Flash of red light up the nose is being tested to stop post-op infections
- The new approach is based on previous research and is currently being trialled in Britain
Shining a red light on a patient’s nose is being tested as a new way to prevent infections in surgical incisions.
The new approach, being trialled in a British hospital, is based on previous research showing that this type of light therapy can trigger a reaction in bacteria that kills them.
All kinds of bacteria, viruses and fungi live in our noses. Although these are normally harmless, they can colonize and cause an infection if they get into a surgical incision. For example, about a third of us carry the bacteria Staphylococcus aureus in our noses, one of the leading causes of infections on surgical wounds.
How the bacteria get from the nose to the incision site is not yet fully understood, but surgical site infections are common and affect at least 5 percent of people who undergo a procedure, according to the National Institute for Health and Care Excellence. These infections can prolong the length of hospital stay: A patient with a surgical site infection will spend an average of seven to 11 days longer in the hospital, according to a recent study in the Journal of the American Medical Association.
They can affect recovery and cause pain and other complications.
Shining a red light on a patient’s nose is being tested as a new way to prevent infections in surgical incisions (Stock Image)
This is why patients’ noses are normally ‘decolonized’ before surgery, usually with an antibiotic cream called mupirocin. But not only is the application time-consuming, but there are also concerns about antibiotic resistance.
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Now British doctors hope that using a device that emits red light into the nose will be a viable alternative. In a six-month trial, 500 patients at Pontefract Hospital in West Yorkshire will undergo the treatment – a form of what is known as photodynamic therapy (PDT), which uses a Steriwave machine in a single five-minute session before lowering their hips or get knee problems. surgery.
First, they apply a light-sensitive gel to each nostril with a cotton swab. They then place a small, thin probe just inside each nostril; it lights up and when the light hits the gel it causes an ‘oxidative burst’.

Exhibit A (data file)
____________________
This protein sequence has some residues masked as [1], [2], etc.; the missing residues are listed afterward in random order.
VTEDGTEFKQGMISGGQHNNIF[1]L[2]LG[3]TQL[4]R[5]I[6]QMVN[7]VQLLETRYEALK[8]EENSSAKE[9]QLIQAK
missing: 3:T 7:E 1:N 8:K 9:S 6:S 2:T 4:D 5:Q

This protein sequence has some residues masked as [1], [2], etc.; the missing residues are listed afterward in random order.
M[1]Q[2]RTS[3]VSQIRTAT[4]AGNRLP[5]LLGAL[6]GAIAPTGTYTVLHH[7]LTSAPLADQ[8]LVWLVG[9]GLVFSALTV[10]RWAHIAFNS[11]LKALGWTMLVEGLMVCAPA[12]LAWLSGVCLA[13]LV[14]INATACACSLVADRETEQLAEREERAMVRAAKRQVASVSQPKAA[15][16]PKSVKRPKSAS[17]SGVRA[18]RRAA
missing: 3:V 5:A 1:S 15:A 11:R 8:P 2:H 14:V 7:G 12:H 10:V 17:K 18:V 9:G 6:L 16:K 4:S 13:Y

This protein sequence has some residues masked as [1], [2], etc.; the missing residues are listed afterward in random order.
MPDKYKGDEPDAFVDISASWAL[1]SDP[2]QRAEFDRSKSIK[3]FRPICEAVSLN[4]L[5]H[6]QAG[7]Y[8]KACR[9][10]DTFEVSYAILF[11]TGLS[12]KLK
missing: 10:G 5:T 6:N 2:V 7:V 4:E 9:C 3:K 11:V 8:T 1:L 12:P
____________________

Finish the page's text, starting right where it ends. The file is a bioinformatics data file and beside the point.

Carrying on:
This is when oxygen is generated in the bacterial cell. ‘This is not like the oxygen we breathe, but a toxic version that can damage the cell’s DNA and membranes,’ explains Dr Simon Clarke, associate professor of cellular microbiology at Reading University.
Furthermore, the way light-based treatments damage multiple parts of the bacterial cell makes it harder for them to acquire resistance, says Dr Andrew Edwards, senior lecturer in molecular microbiology at Imperial College London (neither expert is involved in the study). ‘It gives hope that this approach can become routine.’
And because human cells in the nose “are very tough and continually shed, any damage to them is insignificant,” he adds.
The maker of the red light device, Ondine Biomedical, claims it kills bacteria within five minutes, and clinical trials showed it “eliminated or significantly reduced” Staphylococcus aureus in 86 percent of wearers.
Did you know?
Multitasking with electronic devices can be bad for your brain. A study from the University of Sussex found that MRI scans of people who used their mobile phone and laptop while watching TV at the same time had less gray matter in the anterior cingulate cortex (ACC) than those who used just one device.
The ACC is responsible for emotional and cognitive functions, and the neuroscientists who led the study, published in the journal PLOS ONE, said that those who “engage in heavier media multitasking… perform worse on cognitive control tasks and exhibit more social-emotional problems ‘, the cause of the brain differences was not clear.